For those organisations considering moving to a new platform, apart from the obvious arguments such as budget or the “three second or less” rule for page loads, there are other important elements to bear in mind when choosing an e-commerce solution.
The business model
Your e-commerce website must meet the needs of your business model. This could involve for example a complex system of tariffs or a very simple model, in which case almost any platform will work. Complex business models require a more elaborate approach that can handle for example different tariffs, multiple invoicing methods and industry specific rules and regulations.
The solution publisher and service provider
Choosing the right e-commerce solution also involves assessing your solution publisher by looking at the company size, their vision, strategy, customer base, roadmap, ecosystem and community of partners mastering the solution. In addition, it is also important that you choose a service provider that can advise you when it comes to investing in the right software and its implementation.
The level of your organisation’s digital maturity refers to how well your business environment has adapted to the digital ecosystem. Some businesses are brick and mortar stores with an e-commerce platform. Other organizations do not have any physical stores at all; or they may have started out as a web shop and moved to brick and mortar later. Choosing the right e-commerce solution involves ensuring your platform is aligned with how digitally mature your business is.
One question you should ask yourself before choosing your e-commerce platform is the following: “Does the out of the box functionality provide me with more than 80% of the functionality that I require initially?” As Jason Bramsden, Chief Operation & Technology Officer at SQLI UK, IRE & ZA, points out: ‘We always recommend that customers start by implementing a minimum viable product for their e-commerce site. In other words, they should minimise the customisations that they require in the early stages, to allow them to launch quickly and understand the new platform before more complex changes are implemented.”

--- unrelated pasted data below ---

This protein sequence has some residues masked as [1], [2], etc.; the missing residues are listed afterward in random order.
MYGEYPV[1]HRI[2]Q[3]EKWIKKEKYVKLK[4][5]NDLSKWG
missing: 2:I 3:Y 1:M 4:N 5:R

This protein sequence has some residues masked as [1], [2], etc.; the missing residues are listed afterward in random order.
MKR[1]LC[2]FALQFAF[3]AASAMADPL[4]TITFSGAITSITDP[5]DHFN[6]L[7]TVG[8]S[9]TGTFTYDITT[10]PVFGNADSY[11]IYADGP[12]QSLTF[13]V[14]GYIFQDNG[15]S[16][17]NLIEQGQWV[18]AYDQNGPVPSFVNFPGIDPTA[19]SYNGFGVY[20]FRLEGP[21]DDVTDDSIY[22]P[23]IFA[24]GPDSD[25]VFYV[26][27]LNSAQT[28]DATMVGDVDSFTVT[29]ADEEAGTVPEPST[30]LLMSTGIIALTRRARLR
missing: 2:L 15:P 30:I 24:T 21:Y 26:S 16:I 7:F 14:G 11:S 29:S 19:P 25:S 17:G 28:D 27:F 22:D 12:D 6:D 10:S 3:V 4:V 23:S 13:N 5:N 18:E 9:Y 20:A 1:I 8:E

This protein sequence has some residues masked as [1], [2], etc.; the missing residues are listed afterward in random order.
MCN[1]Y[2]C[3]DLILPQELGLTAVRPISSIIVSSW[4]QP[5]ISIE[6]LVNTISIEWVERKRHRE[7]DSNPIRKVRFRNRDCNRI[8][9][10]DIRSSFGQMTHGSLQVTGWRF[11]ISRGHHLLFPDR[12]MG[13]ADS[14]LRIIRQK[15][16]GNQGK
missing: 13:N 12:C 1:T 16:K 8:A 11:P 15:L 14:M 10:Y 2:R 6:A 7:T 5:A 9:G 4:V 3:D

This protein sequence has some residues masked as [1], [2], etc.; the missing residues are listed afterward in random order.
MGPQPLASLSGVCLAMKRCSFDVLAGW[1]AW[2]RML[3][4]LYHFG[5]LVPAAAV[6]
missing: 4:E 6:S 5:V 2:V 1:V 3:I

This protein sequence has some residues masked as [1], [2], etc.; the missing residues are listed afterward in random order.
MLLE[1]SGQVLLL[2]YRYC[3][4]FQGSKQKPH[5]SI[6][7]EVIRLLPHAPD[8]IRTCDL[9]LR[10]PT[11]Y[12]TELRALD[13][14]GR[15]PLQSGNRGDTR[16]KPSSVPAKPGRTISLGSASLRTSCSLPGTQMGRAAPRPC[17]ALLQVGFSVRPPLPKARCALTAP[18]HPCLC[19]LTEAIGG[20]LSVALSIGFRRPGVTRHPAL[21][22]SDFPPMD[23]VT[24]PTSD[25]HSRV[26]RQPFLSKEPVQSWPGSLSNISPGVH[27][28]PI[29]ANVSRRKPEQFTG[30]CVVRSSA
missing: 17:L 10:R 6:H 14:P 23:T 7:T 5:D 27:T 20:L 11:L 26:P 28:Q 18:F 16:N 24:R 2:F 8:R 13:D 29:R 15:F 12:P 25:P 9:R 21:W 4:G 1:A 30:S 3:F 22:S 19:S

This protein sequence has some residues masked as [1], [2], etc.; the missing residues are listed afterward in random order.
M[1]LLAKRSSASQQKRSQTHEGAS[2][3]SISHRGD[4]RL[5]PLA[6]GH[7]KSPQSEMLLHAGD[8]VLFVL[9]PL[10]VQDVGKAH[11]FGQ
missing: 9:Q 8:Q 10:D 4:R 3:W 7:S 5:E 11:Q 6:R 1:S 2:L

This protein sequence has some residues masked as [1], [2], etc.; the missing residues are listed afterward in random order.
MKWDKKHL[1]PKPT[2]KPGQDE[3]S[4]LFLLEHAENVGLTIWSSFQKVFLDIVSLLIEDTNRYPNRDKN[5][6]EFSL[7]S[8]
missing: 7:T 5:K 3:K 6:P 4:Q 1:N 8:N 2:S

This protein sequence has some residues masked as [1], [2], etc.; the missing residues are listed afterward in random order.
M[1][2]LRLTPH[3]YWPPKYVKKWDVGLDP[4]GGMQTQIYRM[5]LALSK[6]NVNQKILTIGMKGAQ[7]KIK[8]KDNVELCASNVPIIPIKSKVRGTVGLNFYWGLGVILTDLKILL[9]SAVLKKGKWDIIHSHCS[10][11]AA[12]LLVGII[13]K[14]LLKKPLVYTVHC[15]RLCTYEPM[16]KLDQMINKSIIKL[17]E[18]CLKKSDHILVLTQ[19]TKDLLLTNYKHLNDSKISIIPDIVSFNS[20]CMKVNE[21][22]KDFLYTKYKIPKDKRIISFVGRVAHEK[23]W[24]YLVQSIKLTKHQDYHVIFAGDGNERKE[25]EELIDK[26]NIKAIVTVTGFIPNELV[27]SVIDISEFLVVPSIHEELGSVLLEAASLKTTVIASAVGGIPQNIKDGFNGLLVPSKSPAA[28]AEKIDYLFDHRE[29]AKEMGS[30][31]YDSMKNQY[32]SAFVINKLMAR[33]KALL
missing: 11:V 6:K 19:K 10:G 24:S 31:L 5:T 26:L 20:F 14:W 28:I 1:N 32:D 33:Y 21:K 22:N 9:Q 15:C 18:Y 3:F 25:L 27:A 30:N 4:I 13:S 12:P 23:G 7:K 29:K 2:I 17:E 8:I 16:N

Consistency across channels
Customers do not see or think in channels. They expect to be able to find the same type of information everywhere and have the same customer experience everywhere too. At first, they may check out product information on a mobile app. Then they may go to a website and find totally different information about the very same product. This lack of consistency leads to confusion or disengagement. It is therefore important to be able to share the same data across all channels, including your e-commerce platform.
According to Jonas Carlström, Digital Marketing Specialist at Star Republic, SQLI Group: “One way of gaining a competitive edge is to set up your digital experience platform for online marketing.” This will enable you to:
- Add plugins for tracking
- Use tracking codes to tell you which social adverts your orders are coming from
- Drive the right traffic to the right offers
- Automatically update product feeds on social media.
Your platform should be designed in a way that enables it to evolve as your business grows. If for example you are currently handling €100,000 worth of online business and you plan to raise this to €500,000 over the next five years, your platform should allow you to be able to achieve this. Any factors that may prevent you from achieving this goal should be discussed early on as the scalability of your software will impact your future growth.
Any type of e-commerce platform will constantly evolve to include new features, new functionalities, new payment gateways and new ways of doing business. The platform you choose must be able to support these changes.
When setting up an e-commerce platform for several markets, it can be tempting to set up the e-commerce site in one country and then “copy and paste” it for other markets. However, such a method is particularly time consuming and costly because updates need to be duplicated for each market.
This challenge can be solved by creating a core system which centralizes all development activity, enabling you to share it with any market as and when it is required.
In practice, when a new feature is developed, an update of the core system takes place and the deployment can be applied to all local sites. Consequently, markets are free to activate it or not for their own local geography.